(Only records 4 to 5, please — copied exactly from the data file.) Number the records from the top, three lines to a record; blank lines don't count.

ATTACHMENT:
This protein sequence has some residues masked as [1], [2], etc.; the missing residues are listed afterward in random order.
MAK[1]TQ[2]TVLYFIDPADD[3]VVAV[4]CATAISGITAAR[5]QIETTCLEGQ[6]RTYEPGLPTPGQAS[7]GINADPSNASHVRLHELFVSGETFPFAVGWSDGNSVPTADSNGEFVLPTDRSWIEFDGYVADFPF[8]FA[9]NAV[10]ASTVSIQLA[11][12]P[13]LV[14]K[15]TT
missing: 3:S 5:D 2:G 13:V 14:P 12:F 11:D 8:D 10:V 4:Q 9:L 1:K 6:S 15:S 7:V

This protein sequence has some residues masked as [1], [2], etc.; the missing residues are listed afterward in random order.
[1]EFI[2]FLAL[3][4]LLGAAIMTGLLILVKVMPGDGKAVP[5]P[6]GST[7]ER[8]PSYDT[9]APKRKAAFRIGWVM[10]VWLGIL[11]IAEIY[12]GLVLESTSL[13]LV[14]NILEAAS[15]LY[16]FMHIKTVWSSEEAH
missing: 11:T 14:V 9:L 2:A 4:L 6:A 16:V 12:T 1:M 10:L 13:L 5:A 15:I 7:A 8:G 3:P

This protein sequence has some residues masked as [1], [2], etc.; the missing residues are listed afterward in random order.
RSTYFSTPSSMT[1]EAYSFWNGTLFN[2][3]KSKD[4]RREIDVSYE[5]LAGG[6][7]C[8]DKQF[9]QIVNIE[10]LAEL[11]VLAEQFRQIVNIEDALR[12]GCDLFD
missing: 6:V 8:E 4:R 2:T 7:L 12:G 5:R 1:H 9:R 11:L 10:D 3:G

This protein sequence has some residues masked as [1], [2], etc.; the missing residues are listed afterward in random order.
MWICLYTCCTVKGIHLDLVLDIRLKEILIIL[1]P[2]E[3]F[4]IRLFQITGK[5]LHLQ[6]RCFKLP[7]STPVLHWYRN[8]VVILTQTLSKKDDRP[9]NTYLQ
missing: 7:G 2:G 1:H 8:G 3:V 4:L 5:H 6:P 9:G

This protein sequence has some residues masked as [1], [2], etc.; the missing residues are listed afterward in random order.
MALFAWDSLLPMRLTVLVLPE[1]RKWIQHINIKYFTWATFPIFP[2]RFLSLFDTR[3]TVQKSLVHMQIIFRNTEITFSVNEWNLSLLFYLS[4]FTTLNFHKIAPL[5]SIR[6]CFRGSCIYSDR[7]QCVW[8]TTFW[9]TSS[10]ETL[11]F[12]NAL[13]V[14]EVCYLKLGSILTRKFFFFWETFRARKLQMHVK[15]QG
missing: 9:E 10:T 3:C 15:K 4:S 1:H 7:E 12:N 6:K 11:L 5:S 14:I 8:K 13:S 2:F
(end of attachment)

This protein sequence has some residues masked as [1], [2], etc.; the missing residues are listed afterward in random order.
MWICLYTCCTVKGIHLDLVLDIRLKEILIIL[1]P[2]E[3]F[4]IRLFQITGK[5]LHLQ[6]RCFKLP[7]STPVLHWYRN[8]VVILTQTLSKKDDRP[9]NTYLQ
missing: 7:G 2:G 1:H 8:G 3:V 4:L 5:H 6:P 9:G

This protein sequence has some residues masked as [1], [2], etc.; the missing residues are listed afterward in random order.
MALFAWDSLLPMRLTVLVLPE[1]RKWIQHINIKYFTWATFPIFP[2]RFLSLFDTR[3]TVQKSLVHMQIIFRNTEITFSVNEWNLSLLFYLS[4]FTTLNFHKIAPL[5]SIR[6]CFRGSCIYSDR[7]QCVW[8]TTFW[9]TSS[10]ETL[11]F[12]NAL[13]V[14]EVCYLKLGSILTRKFFFFWETFRARKLQMHVK[15]QG
missing: 9:E 10:T 3:C 15:K 4:S 1:H 7:E 12:N 6:K 11:L 5:S 14:I 8:K 13:S 2:F